It was strange and sad to read about such a tragedy on a street I know so well — a street that continues to be a favorite of families with young children. I can tell you that there’s no trace remaining of the goldfish pond mentioned in the story, but it was still oddly disturbing to read about something like that happening on our pleasant little street, even though it was so long ago.
Now I’m wondering what news items might be out there about my own property. I suppose that’s a hidden hazard of doing house history reports — not all the stories are going to be colorful and heartwarming. And I guess I’ll be mentioning this possibility up front in doing this sort of research for someone else.
Writing family history would be a heck of a lot easier if our forebears just thought a bit more of themselves. Those of us related to prominent individuals are lucky: The big cheeses of the world tend to leave more traces. They’re more likely to have thought their lives were worth recording for posterity. The little cheeses, not so much.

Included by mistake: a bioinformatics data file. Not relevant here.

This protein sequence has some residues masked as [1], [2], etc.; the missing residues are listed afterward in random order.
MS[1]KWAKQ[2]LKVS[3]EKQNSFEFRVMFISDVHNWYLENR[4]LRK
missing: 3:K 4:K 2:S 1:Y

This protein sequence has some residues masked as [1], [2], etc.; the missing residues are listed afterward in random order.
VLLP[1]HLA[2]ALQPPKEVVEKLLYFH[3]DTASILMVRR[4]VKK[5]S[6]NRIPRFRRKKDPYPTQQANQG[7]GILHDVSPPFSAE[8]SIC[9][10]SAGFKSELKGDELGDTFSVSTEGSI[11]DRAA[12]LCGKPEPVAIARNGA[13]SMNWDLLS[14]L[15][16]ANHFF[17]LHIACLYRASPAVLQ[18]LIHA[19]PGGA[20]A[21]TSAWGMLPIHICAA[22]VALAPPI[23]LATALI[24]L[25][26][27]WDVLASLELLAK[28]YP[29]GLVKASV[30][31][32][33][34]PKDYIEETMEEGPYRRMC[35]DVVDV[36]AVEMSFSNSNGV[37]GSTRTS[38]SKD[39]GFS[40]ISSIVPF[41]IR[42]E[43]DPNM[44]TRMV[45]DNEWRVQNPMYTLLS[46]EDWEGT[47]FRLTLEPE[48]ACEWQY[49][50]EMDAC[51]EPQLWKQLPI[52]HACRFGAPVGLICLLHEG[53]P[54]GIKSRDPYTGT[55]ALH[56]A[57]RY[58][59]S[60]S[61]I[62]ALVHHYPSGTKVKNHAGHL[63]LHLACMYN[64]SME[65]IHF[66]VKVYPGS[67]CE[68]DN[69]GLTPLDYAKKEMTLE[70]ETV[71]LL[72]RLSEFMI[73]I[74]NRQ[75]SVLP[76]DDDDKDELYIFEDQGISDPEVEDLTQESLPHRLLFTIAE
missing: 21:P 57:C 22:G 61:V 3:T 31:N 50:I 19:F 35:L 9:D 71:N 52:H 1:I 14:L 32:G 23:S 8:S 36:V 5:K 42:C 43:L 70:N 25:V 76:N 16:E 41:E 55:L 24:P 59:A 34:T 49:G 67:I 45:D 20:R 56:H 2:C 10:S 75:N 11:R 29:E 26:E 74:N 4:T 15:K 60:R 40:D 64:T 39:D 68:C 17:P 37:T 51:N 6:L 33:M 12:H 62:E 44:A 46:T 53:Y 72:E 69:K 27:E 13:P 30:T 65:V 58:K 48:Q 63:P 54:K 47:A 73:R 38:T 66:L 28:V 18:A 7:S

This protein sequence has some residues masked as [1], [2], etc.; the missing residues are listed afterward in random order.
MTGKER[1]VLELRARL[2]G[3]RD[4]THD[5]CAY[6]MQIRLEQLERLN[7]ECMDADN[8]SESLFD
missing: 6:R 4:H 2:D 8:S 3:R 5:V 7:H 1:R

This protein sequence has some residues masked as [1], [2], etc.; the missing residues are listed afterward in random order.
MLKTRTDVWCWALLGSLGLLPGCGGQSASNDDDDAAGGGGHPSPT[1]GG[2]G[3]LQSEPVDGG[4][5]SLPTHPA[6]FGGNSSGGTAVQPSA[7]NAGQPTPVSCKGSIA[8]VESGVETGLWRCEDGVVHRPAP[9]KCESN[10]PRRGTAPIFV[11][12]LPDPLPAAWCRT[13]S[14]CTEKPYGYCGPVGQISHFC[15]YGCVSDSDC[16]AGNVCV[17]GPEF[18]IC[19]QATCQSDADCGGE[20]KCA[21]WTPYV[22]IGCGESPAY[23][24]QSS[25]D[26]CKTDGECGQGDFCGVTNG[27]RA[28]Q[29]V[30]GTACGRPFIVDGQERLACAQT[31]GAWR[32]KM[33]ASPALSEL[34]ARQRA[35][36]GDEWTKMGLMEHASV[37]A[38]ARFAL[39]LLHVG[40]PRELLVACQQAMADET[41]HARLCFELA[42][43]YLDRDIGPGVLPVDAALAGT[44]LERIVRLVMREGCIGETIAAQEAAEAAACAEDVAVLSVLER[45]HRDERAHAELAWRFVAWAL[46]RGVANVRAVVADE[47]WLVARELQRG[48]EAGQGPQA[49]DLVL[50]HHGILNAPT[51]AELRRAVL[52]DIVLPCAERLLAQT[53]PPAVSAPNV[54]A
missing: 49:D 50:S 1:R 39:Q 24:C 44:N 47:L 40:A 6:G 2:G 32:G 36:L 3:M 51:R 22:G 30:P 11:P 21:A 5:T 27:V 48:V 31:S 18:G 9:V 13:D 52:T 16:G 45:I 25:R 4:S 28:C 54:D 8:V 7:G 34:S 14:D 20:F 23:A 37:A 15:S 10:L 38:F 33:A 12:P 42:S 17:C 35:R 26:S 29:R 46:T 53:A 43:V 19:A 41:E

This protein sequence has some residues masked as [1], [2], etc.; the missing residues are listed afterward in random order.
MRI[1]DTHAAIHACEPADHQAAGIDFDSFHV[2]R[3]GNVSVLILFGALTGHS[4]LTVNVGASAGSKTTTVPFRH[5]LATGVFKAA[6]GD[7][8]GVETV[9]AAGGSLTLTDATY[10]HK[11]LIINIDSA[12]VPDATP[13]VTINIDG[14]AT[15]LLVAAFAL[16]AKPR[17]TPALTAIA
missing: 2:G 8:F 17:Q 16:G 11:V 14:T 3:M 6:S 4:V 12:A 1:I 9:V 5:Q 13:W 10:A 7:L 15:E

True, once in a while a non-royal, non-presidential family comes along that’s addicted to writing letters or keeping diaries, like the Paston family in 15th-century England.
But you don’t find Paston types growing on just any family tree.
And once in a while something comes along that is so big, and so universal, it sparks a correspondingly big and universal desire to bear witness. (Think of the Civil War era!)
Still, in between monumental military conflicts and the March 1887 coal invoice are all sorts of events that don’t rate a separate chapter in the history books. Nonetheless, they leave you wishing you could picture the part played by your long-ago relatives. File them under notable but not epochal, I suppose.
I’d love to know what my Capital District forebears were up to during these happenings, for example:
• The unrest at the Watervliet Arsenal in West Troy, N.Y. an outgrowth of the infamous 1863 draft riots in New York City.
• The great Troy fire of 1862.
• The Hudson River floods of 1913.
• And I wonder what they thought of Kate Mullaney, who organized the Troy laundresses into a force demanding better working conditions for the women and girls in the collar factories.
What history do you wish you could recover from your family tree?